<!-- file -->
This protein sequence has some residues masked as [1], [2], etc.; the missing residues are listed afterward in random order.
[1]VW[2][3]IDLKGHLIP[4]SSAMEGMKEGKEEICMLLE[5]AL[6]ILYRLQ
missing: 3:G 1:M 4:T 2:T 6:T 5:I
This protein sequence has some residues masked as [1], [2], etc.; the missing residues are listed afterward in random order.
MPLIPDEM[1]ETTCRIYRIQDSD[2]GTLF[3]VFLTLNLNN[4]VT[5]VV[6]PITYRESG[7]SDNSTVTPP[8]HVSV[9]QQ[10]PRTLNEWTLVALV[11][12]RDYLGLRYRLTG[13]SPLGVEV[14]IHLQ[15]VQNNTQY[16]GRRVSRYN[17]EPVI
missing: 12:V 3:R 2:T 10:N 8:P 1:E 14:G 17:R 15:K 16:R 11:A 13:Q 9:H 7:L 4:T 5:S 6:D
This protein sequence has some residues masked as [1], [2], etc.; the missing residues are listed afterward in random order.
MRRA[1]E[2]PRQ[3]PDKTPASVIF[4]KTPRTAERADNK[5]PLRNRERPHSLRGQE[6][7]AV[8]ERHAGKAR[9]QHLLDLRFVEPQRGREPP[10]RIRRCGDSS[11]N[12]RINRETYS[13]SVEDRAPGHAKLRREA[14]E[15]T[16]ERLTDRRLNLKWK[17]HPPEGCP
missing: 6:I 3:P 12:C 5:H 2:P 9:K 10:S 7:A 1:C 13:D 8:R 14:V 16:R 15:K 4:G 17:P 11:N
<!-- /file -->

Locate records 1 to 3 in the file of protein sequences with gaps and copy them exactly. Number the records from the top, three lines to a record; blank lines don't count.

This protein sequence has some residues masked as [1], [2], etc.; the missing residues are listed afterward in random order.
[1]VW[2][3]IDLKGHLIP[4]SSAMEGMKEGKEEICMLLE[5]AL[6]ILYRLQ
missing: 3:G 1:M 4:T 2:T 6:T 5:I
This protein sequence has some residues masked as [1], [2], etc.; the missing residues are listed afterward in random order.
MPLIPDEM[1]ETTCRIYRIQDSD[2]GTLF[3]VFLTLNLNN[4]VT[5]VV[6]PITYRESG[7]SDNSTVTPP[8]HVSV[9]QQ[10]PRTLNEWTLVALV[11][12]RDYLGLRYRLTG[13]SPLGVEV[14]IHLQ[15]VQNNTQY[16]GRRVSRYN[17]EPVI
missing: 12:V 3:R 2:T 10:N 8:P 1:E 14:G 17:R 15:K 16:R 11:A 13:Q 9:H 7:L 4:T 5:S 6:D
This protein sequence has some residues masked as [1], [2], etc.; the missing residues are listed afterward in random order.
MRRA[1]E[2]PRQ[3]PDKTPASVIF[4]KTPRTAERADNK[5]PLRNRERPHSLRGQE[6][7]AV[8]ERHAGKAR[9]QHLLDLRFVEPQRGREPP[10]RIRRCGDSS[11]N[12]RINRETYS[13]SVEDRAPGHAKLRREA[14]E[15]T[16]ERLTDRRLNLKWK[17]HPPEGCP
missing: 6:I 3:P 12:C 5:H 2:P 9:K 10:S 7:A 1:C 13:D 8:R 14:V 16:R 15:K 4:G 17:P 11:N